It seems everyone is claiming that the products they make or sell are “sustainable” or “green” nowadays. But what exactly is sustainability and what does it mean to California almond growers? Sustainability is about ensuring the health of a particular industry or company while also ensuring the health of the environment and local community.
With the help of Dr. Keith Warner, director of the Faith, Ethics & Vocation Project at Santa Clara University’s Environmental Studies Institute, the Almond Board of California (ABC) has created a working definition of sustainable almond farming. That definition was developed based on input from focus groups of almond farmers, PCAs, farm advisors and handlers, all of who unanimously agreed that the almond industry should continue to pursue the concept of sustainability.
“Sustainable almond farming utilizes production practices that are economically viable and are based upon both scientific research and common sense. It is motivated by a respect for the environment, neighbors and employees. The result is a plentiful, healthful and safe food product.”
In a broad sense almond growers already practice sustainable farming. As growers, especially of a perennial crop, the long-term health of the farming system has always been a key factor in the decision-making process. We would not have a thriving industry unless the long-term viability of the industry had not been a main consideration in making decisions — from the choice of production practices to what research to fund through the ABC.
Growers have readily adopted new production techniques to address new challenges based on results demonstrated through industry-funded research. Through programs such as the Almond Pest Management Alliance, the industry has long been at the forefront of adopting integrated pest management techniques, greatly reducing, for instance, their reliance on dormant sprays.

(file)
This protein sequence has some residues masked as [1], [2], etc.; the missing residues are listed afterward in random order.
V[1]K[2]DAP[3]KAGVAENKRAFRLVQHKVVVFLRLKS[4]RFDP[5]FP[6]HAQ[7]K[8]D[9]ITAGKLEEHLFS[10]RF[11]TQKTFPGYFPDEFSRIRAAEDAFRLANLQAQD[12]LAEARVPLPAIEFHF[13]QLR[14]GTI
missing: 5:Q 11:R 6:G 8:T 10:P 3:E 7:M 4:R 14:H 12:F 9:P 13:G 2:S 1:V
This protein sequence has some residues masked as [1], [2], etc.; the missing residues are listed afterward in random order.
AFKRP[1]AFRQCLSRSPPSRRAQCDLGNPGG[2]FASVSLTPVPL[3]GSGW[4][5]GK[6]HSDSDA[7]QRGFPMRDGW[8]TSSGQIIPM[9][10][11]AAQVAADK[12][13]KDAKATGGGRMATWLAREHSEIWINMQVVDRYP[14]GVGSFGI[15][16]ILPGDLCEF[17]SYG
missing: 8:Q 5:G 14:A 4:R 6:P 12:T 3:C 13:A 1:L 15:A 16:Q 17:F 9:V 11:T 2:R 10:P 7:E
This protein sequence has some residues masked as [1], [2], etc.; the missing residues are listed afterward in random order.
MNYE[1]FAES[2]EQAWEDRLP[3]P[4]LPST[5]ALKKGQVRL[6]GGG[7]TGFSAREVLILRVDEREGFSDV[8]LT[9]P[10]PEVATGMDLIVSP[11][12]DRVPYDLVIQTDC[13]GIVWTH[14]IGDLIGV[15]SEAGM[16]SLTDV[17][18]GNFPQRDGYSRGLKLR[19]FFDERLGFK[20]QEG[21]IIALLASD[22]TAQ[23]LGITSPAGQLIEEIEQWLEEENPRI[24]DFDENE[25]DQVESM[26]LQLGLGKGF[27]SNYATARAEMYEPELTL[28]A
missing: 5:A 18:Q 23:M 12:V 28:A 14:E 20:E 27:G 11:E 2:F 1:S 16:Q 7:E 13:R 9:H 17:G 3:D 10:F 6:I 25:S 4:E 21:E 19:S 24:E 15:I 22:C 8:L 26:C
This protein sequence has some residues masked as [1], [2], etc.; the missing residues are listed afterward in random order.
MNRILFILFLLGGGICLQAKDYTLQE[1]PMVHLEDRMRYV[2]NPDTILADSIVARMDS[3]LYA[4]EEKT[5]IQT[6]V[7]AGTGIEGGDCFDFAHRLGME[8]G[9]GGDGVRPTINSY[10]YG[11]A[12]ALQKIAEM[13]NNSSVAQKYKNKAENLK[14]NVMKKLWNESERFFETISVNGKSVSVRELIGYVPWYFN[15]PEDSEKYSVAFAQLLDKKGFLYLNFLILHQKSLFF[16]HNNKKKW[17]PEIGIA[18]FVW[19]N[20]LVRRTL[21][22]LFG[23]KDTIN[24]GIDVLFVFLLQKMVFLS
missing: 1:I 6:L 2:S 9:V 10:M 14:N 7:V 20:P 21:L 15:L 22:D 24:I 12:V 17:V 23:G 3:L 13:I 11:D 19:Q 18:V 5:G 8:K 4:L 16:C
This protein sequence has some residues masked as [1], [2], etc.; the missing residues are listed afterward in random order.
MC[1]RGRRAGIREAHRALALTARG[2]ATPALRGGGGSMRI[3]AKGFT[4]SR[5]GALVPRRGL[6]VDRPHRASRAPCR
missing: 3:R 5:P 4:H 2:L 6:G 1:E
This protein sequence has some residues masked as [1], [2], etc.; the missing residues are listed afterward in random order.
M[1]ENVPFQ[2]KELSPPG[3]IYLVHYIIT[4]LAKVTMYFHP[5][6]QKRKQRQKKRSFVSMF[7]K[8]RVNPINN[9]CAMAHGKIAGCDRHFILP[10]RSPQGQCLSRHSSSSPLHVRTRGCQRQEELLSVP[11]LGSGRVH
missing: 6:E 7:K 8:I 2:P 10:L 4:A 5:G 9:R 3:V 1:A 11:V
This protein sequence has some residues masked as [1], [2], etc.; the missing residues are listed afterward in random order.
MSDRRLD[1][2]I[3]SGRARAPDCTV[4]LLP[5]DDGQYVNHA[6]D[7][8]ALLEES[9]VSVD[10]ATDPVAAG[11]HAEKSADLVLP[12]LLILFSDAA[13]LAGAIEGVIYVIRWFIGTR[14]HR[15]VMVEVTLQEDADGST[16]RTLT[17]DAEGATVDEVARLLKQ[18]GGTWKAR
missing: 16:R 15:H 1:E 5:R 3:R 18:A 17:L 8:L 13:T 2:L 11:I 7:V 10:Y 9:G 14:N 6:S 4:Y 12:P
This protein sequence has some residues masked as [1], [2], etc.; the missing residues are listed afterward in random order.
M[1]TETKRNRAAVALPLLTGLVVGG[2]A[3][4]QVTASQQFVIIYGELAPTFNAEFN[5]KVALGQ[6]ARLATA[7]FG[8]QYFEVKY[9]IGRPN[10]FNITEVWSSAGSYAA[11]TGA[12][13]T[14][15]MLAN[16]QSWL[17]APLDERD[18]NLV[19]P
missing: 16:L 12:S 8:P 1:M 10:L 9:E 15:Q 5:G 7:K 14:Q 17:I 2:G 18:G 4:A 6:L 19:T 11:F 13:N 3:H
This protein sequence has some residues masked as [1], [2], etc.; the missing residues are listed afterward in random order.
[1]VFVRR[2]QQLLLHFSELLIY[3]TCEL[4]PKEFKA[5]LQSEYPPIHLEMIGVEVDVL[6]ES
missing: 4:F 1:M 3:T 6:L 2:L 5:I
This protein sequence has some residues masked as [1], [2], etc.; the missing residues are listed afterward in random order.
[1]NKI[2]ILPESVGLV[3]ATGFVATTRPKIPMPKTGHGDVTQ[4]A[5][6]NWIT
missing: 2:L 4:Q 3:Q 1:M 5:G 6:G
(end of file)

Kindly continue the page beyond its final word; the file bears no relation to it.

But new challenges continue to emerge. California growers face an increasingly complex web of considerations in how they produce their crops, particularly related to environmental regulations — water quality, air quality, greenhouse-gas emissions, endangered species, worker safety, food safety, energy, and usage.
In addition, fewer consumers today know where their food comes from or how it is grown. There is a greater public awareness of how production practices can have far-reaching impacts on the environment and society. You may or may not agree with the thinking or its scientific merit, but more and more consumers are seeking assurances that impacts on the environment and society have been considered in choices of agricultural production practices.
Sustainability, by taking a more holistic look, can be a tool in understanding the inherent trade-offs of choosing any particular production practice and its impacts on the bottom line, the environment and the community.
A range of outside organizations are also coming up with their own standards of sustainability to impose on growers. Thus, it is pertinent that we, through the ABC, continue to work on defining what sustainable almond growing means and how to provide growers, through research, the tools to help them understand the various trade-offs each decision can have.
The Almond Board of California is also developing partnerships with environmental groups, retailers, regulators and other grower groups working on issues related to sustainability. These efforts are all aimed at ensuring almonds remain a crop of choice for consumers, growers, and Californians.